The government revenue during the first seven months of the year rose 17.95 percent year-on-year (YoY) to Rs.1.02 trillion, nudged along mainly by indirect taxes due to the increase in the Value Added Tax (VAT) rate.
According to the Finance Ministry data, expenditure for January through July increased 15.08 percent YoY to Rs. 1.49 trillion, of which recurrent expenditure amounted to Rs. 1.14 trillion with an increase of 12.84 percent YoY.
The 2017 budget had provisioned for the Treasury to cut expenditure each following quarter to meet shortfalls in revenue in a preceding quarter with parliamentary consent in order to achieve the 4.6 percent of GDP deficit, although this has not occurred as planned.
The interest payment component of recurrent expenditure increased 26.44 percent YoY to Rs.468.38 billion, pushed up by payments made in July, which made up a quarter of the total interest payments for the first seven months.
Salary and wage payments expanded at a slower pace of 3.37 percent YoY to Rs.342.63 billion, despite a 14 percent YoY increase witnessed in July.
Meanwhile, under capital expenditure, public investment for the seven months increased 21.47 percent YoY to Rs. 359.92 billion.
The government’s current account, which is the difference between revenue and recurrent expenditure, narrowed 17.97 percent YoY to a Rs. 117.37 billion deficit, while the primary balance, which is the overall deficit minus interest payments, narrowed to Rs.3.47 billion from Rs. 62.30 billion YoY.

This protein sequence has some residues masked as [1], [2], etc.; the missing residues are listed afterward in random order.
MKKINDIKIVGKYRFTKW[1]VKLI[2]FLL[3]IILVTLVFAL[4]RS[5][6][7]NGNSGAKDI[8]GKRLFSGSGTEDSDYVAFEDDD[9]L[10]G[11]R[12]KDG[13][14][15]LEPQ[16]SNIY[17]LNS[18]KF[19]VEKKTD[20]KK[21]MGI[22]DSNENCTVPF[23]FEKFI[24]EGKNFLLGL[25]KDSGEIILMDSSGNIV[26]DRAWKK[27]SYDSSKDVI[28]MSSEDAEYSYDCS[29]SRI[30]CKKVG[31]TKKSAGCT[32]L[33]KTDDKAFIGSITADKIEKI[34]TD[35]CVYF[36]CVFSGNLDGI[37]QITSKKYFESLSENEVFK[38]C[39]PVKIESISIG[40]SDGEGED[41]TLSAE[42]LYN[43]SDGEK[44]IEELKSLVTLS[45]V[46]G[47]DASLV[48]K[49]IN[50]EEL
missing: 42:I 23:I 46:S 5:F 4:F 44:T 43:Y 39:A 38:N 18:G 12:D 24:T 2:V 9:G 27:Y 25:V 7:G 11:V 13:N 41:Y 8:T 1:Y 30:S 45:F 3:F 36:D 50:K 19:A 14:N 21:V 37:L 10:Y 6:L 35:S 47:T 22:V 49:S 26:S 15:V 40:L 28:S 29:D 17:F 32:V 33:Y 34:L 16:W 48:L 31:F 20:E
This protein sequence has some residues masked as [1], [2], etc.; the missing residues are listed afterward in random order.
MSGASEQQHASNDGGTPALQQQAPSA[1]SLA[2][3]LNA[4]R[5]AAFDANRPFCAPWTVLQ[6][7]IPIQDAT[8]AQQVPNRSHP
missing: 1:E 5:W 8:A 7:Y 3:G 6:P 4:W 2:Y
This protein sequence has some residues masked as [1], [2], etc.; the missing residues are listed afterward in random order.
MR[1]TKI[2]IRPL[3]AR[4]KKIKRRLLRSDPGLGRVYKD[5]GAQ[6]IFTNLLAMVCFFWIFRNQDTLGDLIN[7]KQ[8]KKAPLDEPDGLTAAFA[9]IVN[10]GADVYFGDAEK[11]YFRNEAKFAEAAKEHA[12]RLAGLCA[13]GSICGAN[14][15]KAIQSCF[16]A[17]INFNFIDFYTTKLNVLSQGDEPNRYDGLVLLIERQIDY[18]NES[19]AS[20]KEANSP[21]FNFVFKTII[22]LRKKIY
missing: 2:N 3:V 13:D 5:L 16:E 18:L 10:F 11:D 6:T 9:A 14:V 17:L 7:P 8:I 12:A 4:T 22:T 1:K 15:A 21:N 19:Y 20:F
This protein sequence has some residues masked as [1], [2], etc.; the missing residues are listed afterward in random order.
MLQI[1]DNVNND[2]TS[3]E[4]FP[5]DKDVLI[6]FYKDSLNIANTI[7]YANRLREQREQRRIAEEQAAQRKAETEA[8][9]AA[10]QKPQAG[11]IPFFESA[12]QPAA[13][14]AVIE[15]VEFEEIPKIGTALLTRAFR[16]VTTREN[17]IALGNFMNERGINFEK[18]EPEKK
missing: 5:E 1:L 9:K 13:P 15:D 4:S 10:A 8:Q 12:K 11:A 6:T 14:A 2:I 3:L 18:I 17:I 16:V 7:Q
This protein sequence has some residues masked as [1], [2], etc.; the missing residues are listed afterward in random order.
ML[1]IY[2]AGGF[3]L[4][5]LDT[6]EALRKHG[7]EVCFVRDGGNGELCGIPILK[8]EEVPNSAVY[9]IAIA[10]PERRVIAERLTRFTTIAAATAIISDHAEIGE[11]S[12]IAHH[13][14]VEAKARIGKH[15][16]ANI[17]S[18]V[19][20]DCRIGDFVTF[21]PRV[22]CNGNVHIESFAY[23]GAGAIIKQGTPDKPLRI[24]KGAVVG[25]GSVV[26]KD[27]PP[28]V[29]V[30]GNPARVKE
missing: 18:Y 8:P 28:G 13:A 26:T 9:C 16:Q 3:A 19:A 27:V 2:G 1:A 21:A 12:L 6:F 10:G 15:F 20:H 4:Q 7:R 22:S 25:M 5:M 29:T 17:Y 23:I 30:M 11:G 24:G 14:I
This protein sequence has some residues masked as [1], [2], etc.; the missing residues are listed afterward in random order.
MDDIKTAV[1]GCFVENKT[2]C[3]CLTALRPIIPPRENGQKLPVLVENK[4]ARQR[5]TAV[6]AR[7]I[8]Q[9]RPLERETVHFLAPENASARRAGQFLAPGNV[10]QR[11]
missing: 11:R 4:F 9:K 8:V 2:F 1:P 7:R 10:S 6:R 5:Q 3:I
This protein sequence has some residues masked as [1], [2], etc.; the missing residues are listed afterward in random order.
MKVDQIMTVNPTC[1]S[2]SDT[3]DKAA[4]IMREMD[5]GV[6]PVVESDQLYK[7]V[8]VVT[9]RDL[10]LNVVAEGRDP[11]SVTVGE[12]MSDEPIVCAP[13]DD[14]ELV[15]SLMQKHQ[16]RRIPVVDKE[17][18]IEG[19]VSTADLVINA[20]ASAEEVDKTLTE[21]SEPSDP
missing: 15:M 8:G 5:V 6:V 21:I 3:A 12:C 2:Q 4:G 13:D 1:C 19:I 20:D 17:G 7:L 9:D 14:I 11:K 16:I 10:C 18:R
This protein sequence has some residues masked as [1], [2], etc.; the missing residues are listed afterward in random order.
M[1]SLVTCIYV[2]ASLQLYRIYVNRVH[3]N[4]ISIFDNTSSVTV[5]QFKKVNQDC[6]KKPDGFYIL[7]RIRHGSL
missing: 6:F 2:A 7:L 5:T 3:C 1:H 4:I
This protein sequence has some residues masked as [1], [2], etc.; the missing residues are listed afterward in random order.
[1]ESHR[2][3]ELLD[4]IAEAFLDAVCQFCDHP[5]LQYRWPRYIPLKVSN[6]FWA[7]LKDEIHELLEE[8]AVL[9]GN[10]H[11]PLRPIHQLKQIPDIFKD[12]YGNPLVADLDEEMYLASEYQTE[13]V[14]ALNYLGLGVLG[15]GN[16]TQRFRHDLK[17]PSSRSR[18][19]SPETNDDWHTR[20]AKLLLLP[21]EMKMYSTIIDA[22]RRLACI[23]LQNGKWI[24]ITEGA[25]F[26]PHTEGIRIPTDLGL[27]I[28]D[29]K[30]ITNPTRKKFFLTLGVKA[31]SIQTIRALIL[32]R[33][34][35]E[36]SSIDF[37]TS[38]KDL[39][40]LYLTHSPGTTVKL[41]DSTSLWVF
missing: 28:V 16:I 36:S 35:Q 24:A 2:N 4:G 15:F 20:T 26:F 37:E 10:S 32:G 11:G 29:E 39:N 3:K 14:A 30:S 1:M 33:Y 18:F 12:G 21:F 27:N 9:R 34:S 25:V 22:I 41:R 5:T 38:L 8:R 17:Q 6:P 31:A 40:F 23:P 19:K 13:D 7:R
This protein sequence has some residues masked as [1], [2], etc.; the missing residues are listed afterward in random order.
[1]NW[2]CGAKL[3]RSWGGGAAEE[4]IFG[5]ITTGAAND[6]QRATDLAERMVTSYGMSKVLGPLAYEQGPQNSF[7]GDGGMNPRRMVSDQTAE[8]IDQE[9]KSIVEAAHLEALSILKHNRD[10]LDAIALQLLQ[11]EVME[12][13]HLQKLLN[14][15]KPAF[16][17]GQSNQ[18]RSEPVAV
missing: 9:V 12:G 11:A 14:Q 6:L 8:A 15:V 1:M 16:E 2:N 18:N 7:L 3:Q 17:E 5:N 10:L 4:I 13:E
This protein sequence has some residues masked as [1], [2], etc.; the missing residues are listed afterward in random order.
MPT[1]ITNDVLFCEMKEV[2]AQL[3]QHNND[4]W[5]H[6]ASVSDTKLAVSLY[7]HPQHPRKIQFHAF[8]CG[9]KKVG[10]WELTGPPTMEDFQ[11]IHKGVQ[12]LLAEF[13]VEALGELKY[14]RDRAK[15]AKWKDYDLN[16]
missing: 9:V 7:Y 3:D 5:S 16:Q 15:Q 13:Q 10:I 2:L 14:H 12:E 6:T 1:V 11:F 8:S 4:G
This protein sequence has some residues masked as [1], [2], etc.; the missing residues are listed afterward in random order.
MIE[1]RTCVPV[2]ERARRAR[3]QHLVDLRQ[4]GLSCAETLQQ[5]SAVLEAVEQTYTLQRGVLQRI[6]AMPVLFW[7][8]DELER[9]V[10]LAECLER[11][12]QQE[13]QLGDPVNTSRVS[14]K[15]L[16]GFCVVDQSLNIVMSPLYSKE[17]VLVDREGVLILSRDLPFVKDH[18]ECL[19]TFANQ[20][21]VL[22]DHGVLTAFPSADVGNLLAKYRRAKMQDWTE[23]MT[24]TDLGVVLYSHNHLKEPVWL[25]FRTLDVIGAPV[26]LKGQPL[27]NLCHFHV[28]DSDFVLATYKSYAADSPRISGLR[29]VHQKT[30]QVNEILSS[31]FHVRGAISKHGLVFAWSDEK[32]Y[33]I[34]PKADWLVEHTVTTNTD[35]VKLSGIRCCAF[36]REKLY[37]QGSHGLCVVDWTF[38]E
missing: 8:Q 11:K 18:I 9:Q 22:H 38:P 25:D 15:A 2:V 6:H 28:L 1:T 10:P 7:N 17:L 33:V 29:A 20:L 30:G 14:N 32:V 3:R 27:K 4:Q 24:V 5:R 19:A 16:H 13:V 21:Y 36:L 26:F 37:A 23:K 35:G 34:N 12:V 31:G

The government had expected the current account balance to become a Rs.64 billion surplus, and the primary account balance to become a Rs.55 billion surplus by the end of this year. The IMF stated that a primary account surplus would be the key metric for government fiscal consolidation for 2017, which has remained within arm’s reach throughout this year, with some months recording a primary surplus.
The overall fiscal deficit snowballed at a rate of 9.04 percent over the first seven months of this year compared to the same period last year to reach Rs.471.85 billion, although the primary balance, which is more important this year, registered improvements, according to Treasury data.
Taking into consideration the 4.5 percent economic growth projection of the Central Bank for 2017, the deficit from January through July ran up to 3.81 percent of GDP.
The World Bank and the Central Bank of Sri Lanka are both expecting the budget deficit target of 4.6 percent of GDP for this year to be missed, with projections of 5.2 percent and 5.1 percent of GDP respectively.
Meanwhile, net government financing for the first seven months increased 9.04 percent YoY to Rs. 471.85 billion. Net foreign financing was just Rs. 117.25 billion of the total, although this belied the fact that net foreign financing increased fivefold on a YoY basis, mainly due to increased foreign borrowings since May.
Net domestic financing fell 25.79 percent YoY during the seven months up to July, reaching Rs. 294 billion.(CW